|Simon Laughlin Johnson Productions/|
Proctor & Gamble Productions/
Taft Entertainment Television
"Big bucks... and fun... for contestants, here... and now. Big prizes, big bucks, when we put all this money and more on "The Buck Stops Here"! And here's the host of "The Buck Stops Here", Jim Peck!"
The question-and-answer game that is also a race against time.
Two teams of two compete in this show. To start, $50 was put into the bank and a category was given. Host Jim Peck read a toss-up question to both teams and the first team to buzz-in with a correct answer added $50 more to the bank and earned control of the questions. Each team had a base time of 60 seconds. The team in control used their time to answer a series of rapid-fire questions under the same category and adding more money into the bank. Teammates alternated turns throughout. If a teammate does not know the answer to a question, he/she can pass the question to his/her partner who must answer that question; each team was equipped with five passes. As soon as they miss a question, their clock stopped & the team must stop answering; and then the opposing team had a chance to steal control by buzzing in and answering the same question. Categories change after each team played the same category. The object of the round was to simply run out of time; and when a team loses control with under 10 seconds left, their clock was bumped up to 10 seconds. The first team to do that won the round and a choice of three prizes.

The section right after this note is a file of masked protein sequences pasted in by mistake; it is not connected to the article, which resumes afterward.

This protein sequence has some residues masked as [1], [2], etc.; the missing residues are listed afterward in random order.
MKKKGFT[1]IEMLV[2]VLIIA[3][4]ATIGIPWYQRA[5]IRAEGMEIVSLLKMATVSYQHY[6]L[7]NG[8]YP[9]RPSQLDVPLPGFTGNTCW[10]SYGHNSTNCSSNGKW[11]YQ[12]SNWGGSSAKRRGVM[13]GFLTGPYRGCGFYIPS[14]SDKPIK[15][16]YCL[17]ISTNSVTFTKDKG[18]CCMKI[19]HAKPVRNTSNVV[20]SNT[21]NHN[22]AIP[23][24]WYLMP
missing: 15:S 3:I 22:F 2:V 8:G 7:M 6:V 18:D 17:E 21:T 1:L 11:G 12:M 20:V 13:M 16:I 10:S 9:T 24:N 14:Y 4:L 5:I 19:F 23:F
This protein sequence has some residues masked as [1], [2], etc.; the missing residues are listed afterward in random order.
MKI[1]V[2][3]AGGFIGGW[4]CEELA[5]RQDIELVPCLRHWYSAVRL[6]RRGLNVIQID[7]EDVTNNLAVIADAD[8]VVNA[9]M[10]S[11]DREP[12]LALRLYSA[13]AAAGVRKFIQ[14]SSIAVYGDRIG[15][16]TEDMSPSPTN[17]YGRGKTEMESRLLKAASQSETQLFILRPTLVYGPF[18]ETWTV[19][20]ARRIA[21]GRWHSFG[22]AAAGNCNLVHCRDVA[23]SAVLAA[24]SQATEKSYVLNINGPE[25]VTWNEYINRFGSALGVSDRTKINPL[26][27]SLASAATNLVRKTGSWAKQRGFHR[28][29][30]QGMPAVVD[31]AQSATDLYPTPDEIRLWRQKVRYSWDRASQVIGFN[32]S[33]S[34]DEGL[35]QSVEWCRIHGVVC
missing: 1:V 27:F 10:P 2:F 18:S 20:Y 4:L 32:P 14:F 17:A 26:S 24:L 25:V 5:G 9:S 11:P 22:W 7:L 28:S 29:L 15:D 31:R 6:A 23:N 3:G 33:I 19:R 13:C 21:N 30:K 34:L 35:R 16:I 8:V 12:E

The game was played in two rounds and in the second round, the value of all the questions were doubled to $100, plus the number of passes for each team was shortened to three. At the beginning of the round, the winners of round one can decide to lose 10 seconds of their time by giving back the chosen prize they won in the first round. The first team to run out of time in this round won the game and all the money in the bank, plus a chance to play the Big Bucks Bonanza for an increasing jackpot which grew by $2,500 for each unsuccessful attempt. In the pilot, the jackpot was worth $15,000.
Big Bucks BonanzaEdit
In the Big Bucks Bonanza, host Peck read a series of questions with six possible answers but two of them are correct. One player from the winning team must then try to choose the two answers that are correct. He/she can pass the question to his/her partner who must answer or ask for a new question. Winning teammates alternated turns as always. If they can get six questions right in 60 seconds or less, they win the jackpot.
- This was one of the few attempts for soap opera & household product company Procter & Gamble to produce a game show or any other type of TV show, although they did produce a game show before, in 1953, for NBC called On Your Account.